I tentatively hit the “follow” button on Twitter. I had warred with myself for awhile.
Do I? Do I not? Will he think I’m being too forward? Will he follow me back? What if he doesn’t?
I closed out of my app and let it be. Hours later I checked again and saw some tweets from him. Obviously I checked his profile… hmm.. he was following new people. But not me.
My heart sank like a thousand pound weight. It was amazing how this tiny little piece of social media could make me feel rejected a million times over. Because truthfully, I care way too much if he adds me on Facebook, follows me on Twitter, and likes my Instagram post.
she won’t falter easy, she’ll be careful, she’ll be coy
but still she paints her heart among the musings of a boy
Immediately I wanted to unfollow his Twitter feed. I felt like such a fool. A fool for hoping he’d follow me back, a fool for being interested, a fool for putting myself out there. Have you ever seen the movie He’s Just Not That Into You? There’s a scene in the movie where Drew Barrymore’s character names all of the ways you can get rejected by someone -instant messenger, text, voicemail, email, etc. She dejectedly rushes through her confusion on appropriate protocol for dates.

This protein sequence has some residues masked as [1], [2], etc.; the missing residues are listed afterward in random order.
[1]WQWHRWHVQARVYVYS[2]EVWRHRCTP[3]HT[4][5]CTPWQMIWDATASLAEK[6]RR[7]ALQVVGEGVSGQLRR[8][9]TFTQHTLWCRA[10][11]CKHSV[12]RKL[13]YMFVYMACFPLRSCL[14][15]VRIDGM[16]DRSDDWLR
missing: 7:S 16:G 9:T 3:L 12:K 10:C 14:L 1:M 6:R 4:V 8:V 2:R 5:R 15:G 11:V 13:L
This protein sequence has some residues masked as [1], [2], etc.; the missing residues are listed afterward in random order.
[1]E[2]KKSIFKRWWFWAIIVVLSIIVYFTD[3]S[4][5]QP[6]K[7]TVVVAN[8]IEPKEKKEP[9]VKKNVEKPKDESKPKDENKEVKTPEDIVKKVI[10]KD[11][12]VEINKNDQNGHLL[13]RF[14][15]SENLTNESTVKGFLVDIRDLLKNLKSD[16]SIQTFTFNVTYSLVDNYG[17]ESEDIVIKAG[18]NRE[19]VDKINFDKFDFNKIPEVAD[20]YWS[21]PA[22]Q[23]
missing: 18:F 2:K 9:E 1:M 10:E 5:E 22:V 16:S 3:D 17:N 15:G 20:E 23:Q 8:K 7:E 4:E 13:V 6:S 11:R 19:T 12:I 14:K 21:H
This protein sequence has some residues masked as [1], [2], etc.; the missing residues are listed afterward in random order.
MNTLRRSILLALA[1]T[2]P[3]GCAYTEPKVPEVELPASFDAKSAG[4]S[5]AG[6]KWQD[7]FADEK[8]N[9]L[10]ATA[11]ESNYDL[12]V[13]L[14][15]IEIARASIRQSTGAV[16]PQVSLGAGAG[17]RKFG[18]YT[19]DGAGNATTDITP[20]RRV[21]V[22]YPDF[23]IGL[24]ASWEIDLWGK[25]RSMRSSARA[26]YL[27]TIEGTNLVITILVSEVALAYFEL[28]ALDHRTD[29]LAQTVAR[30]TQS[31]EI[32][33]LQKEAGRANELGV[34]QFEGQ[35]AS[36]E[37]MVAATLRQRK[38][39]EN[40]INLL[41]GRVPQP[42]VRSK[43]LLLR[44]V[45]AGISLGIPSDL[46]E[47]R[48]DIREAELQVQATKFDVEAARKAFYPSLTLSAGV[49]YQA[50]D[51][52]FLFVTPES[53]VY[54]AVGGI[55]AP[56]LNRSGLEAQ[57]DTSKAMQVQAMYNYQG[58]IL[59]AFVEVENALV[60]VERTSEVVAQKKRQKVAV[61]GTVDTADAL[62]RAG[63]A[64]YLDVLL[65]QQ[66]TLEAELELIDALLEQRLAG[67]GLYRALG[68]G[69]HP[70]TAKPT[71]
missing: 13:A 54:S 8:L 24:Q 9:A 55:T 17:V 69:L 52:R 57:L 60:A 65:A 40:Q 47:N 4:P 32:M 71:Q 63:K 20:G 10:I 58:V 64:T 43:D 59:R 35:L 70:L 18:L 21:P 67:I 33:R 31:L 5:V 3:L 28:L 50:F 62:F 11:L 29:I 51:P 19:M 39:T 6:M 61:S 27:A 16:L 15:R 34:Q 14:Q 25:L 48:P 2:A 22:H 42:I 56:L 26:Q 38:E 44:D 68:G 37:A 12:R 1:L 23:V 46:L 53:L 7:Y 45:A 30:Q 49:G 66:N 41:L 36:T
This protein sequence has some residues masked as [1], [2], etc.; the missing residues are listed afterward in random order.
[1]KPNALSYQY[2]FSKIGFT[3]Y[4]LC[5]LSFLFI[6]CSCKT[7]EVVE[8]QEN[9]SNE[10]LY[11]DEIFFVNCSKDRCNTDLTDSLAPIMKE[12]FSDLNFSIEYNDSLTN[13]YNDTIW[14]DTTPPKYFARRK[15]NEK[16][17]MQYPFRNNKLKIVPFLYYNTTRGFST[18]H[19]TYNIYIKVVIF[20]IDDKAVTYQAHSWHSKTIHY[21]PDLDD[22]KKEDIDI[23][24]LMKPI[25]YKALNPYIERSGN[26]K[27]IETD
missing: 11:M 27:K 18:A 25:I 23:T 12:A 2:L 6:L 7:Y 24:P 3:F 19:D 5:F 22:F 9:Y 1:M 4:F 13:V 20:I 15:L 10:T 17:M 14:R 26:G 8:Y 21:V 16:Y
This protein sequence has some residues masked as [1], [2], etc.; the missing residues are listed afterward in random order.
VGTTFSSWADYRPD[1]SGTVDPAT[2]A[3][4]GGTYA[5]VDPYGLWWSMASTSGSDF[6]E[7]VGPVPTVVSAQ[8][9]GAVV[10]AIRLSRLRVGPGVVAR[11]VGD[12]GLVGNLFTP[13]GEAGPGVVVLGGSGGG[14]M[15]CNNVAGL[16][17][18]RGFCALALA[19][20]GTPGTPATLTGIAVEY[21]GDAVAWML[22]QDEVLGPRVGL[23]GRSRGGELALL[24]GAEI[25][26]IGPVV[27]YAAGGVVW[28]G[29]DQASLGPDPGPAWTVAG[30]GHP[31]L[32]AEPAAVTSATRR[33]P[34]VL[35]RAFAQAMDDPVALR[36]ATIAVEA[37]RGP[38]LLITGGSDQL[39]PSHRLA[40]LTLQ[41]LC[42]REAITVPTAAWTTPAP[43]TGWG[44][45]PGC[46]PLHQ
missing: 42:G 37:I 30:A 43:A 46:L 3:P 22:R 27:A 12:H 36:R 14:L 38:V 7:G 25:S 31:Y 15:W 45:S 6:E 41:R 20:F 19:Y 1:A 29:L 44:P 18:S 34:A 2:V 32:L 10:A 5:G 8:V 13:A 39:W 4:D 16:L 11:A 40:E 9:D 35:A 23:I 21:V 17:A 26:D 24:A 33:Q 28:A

And now we get to add Facebook, Twitter, Instagram, Vine, and blogging to that list. I mean, how’s a girl supposed to know what to do?
Obviously I’m a way over-analyzer and it carries into my behavior with social media. So naturally I was trying to understand why I was feeling intense rejection from this lack of interaction. It’s because I’ve started to link my self worth to what happens on my social media streams. And if you’re really honest with yourself, haven’t you had those moments too? No? Just me? Oh, okay.
I’m literally wincing right now. When I acknowledge this fact it feels really stupid. Logically my heart knows my self worth is found in Christ. My identity is one who is a loved disciple of Jesus. That is my core identity. But between my core identity and what happens with my reactions there is a gaping disconnect.
I sometimes get lost between who I know myself to be and who I allow myself to be. And this is never more evident than when I feel the sting of rejection. I want to care less, feel less, let it roll off my back and away from my heart. But it just doesn’t.
So instead, how I find myself growing is not by feeling less but by dwelling less. I no longer take this insignificant moment and turn it into a wound. I refuse to let myself collect rejections and paint a picture of who I am out of them. That is the old me. The old me who is no longer allowed a seat at the table.
And my hope and prayer is that by dwelling less, risking more, continuing to show up, and embracing my true identity that someday I will be the best version of myself… of Christ in me.
if you find her, tell her that I love her
if she hears you – ask her heart to come